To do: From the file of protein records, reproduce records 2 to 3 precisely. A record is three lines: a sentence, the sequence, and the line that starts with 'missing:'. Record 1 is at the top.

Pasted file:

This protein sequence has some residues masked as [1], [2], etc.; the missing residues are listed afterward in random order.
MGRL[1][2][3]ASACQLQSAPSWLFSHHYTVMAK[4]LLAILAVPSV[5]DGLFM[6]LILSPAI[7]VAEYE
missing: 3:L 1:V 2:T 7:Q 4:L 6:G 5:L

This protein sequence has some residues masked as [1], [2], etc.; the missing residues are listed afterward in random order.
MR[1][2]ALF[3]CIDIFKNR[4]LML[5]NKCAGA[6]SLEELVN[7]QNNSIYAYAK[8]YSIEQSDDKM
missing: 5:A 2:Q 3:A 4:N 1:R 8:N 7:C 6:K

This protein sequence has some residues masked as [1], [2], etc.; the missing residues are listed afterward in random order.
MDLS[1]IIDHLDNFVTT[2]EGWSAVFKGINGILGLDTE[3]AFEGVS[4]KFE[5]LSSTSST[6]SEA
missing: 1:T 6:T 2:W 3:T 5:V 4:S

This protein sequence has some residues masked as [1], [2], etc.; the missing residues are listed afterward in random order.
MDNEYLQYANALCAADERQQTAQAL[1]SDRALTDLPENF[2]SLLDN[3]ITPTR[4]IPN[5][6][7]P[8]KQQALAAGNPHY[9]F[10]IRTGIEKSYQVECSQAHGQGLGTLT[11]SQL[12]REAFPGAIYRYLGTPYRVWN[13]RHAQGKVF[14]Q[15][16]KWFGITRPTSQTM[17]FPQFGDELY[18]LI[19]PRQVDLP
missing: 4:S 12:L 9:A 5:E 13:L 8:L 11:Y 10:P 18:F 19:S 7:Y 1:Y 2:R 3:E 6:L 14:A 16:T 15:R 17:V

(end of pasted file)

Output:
This protein sequence has some residues masked as [1], [2], etc.; the missing residues are listed afterward in random order.
MR[1][2]ALF[3]CIDIFKNR[4]LML[5]NKCAGA[6]SLEELVN[7]QNNSIYAYAK[8]YSIEQSDDKM
missing: 5:A 2:Q 3:A 4:N 1:R 8:N 7:C 6:K

This protein sequence has some residues masked as [1], [2], etc.; the missing residues are listed afterward in random order.
MDLS[1]IIDHLDNFVTT[2]EGWSAVFKGINGILGLDTE[3]AFEGVS[4]KFE[5]LSSTSST[6]SEA
missing: 1:T 6:T 2:W 3:T 5:V 4:S